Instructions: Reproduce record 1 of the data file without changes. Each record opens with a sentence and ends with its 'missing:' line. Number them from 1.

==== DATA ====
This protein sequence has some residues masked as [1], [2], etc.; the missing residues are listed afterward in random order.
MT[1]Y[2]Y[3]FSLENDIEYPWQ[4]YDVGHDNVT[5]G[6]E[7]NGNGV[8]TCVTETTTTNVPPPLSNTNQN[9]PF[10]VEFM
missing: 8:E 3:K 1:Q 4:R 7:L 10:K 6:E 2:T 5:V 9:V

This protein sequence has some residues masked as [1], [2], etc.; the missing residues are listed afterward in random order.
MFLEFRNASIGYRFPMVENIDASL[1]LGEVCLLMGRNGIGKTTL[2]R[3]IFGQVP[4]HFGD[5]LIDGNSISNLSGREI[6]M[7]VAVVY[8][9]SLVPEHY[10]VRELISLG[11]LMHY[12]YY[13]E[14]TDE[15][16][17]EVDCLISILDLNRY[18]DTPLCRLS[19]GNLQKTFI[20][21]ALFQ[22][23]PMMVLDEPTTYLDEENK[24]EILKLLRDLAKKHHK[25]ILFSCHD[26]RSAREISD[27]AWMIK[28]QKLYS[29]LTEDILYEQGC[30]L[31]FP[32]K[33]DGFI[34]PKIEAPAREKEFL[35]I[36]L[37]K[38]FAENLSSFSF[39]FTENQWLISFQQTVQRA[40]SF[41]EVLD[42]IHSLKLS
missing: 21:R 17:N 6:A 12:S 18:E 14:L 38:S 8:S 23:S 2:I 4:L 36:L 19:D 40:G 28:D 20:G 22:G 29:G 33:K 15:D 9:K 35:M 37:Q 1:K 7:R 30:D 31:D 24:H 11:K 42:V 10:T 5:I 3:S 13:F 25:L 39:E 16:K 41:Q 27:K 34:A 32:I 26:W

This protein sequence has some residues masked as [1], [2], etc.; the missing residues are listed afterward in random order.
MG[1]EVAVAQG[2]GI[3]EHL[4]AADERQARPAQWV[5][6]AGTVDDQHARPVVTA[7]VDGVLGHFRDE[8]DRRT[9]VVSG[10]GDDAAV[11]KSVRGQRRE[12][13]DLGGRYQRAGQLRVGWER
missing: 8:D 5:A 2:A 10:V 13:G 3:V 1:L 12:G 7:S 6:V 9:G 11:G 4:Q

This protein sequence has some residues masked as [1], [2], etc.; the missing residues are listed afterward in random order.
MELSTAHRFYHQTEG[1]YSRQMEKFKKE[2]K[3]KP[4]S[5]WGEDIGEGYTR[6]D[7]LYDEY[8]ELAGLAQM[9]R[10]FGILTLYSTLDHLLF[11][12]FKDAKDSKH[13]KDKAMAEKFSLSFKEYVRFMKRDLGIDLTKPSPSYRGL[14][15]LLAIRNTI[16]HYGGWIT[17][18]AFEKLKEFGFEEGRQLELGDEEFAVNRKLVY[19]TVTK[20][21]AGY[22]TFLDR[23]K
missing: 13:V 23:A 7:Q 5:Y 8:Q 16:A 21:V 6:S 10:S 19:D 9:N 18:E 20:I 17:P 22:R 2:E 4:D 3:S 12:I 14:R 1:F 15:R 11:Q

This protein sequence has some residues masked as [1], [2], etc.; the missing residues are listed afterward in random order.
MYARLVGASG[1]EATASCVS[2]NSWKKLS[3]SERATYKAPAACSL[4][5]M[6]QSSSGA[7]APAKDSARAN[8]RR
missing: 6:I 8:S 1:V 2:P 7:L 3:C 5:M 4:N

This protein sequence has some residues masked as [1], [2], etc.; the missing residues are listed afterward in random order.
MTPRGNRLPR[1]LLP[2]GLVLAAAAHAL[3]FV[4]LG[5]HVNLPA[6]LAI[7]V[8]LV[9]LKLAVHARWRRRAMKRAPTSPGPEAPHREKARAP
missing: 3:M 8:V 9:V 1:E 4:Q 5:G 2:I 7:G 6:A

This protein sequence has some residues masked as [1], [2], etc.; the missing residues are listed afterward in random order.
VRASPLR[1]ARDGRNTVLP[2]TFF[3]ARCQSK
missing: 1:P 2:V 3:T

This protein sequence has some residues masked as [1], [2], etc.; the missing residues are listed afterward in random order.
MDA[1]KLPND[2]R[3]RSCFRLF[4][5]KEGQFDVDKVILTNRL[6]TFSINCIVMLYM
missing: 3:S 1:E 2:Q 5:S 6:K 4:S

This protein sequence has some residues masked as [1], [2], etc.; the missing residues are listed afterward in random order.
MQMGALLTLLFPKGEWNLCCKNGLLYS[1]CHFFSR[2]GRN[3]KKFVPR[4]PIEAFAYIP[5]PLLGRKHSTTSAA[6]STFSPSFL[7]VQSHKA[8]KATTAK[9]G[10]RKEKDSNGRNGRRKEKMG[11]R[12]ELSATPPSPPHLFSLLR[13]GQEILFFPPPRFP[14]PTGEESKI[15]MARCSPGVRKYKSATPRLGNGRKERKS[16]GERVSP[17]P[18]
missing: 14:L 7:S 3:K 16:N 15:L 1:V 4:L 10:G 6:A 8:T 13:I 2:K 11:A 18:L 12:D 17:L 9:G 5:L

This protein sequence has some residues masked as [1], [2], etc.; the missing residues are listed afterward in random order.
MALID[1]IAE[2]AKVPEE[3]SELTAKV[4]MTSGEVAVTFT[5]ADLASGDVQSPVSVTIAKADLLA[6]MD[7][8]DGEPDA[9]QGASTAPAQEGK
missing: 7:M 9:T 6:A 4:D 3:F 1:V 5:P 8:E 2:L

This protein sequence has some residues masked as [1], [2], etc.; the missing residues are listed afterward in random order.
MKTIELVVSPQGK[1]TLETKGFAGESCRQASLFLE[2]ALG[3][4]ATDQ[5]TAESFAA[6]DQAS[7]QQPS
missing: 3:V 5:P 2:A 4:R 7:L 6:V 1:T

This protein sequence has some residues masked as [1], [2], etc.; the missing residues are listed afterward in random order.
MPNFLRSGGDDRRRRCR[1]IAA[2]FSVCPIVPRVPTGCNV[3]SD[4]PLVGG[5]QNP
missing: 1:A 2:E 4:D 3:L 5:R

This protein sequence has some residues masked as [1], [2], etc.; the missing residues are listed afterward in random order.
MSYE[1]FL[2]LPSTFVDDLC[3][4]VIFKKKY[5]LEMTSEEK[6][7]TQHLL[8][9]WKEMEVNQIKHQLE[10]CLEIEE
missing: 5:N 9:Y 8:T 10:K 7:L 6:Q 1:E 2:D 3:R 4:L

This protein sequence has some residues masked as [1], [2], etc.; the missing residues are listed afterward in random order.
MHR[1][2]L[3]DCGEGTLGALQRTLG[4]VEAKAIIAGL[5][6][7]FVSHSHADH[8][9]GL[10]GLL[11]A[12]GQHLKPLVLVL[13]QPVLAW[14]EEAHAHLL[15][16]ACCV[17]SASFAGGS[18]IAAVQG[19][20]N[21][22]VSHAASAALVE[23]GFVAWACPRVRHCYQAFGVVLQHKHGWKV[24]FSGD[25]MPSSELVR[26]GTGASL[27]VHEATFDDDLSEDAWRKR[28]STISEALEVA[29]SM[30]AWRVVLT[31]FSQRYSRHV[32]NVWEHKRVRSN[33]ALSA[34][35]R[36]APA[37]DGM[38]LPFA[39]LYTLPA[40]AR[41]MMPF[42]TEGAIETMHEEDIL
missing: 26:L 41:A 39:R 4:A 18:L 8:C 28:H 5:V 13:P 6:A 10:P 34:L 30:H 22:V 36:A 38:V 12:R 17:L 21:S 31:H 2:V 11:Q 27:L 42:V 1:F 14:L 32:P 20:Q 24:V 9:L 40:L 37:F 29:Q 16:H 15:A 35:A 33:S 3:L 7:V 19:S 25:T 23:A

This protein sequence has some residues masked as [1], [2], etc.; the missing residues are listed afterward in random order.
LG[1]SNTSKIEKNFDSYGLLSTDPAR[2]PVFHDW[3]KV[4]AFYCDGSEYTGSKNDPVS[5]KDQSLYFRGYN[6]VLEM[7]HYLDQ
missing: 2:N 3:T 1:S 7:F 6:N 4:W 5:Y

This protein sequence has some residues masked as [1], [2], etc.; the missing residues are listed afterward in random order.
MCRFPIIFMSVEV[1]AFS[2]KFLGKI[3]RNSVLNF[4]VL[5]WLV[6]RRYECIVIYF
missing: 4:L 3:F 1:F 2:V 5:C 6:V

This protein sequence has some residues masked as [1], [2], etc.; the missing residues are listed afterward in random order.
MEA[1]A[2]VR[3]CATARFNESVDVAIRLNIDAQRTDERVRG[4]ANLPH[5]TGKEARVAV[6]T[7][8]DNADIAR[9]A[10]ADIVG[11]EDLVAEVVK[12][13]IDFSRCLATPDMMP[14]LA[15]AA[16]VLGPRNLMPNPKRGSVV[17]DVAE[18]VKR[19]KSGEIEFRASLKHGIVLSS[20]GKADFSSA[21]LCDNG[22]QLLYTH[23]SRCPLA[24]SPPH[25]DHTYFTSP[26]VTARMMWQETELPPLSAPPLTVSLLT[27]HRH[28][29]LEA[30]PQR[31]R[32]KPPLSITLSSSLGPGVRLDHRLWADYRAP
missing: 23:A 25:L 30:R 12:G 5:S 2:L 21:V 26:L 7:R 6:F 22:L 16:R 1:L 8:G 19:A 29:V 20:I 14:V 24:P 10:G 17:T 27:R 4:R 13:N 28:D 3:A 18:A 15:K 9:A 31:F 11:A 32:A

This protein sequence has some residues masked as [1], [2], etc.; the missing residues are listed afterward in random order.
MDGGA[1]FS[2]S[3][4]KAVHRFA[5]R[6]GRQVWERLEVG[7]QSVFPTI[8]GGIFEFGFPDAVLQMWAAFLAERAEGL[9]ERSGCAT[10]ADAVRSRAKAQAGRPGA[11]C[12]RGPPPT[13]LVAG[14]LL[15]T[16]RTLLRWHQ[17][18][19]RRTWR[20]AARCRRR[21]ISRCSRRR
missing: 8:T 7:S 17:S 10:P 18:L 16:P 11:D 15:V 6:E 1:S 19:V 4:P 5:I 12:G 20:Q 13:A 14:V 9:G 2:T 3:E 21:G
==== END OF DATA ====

This protein sequence has some residues masked as [1], [2], etc.; the missing residues are listed afterward in random order.
MT[1]Y[2]Y[3]FSLENDIEYPWQ[4]YDVGHDNVT[5]G[6]E[7]NGNGV[8]TCVTETTTTNVPPPLSNTNQN[9]PF[10]VEFM
missing: 8:E 3:K 1:Q 4:R 7:L 10:K 6:E 2:T 5:V 9:V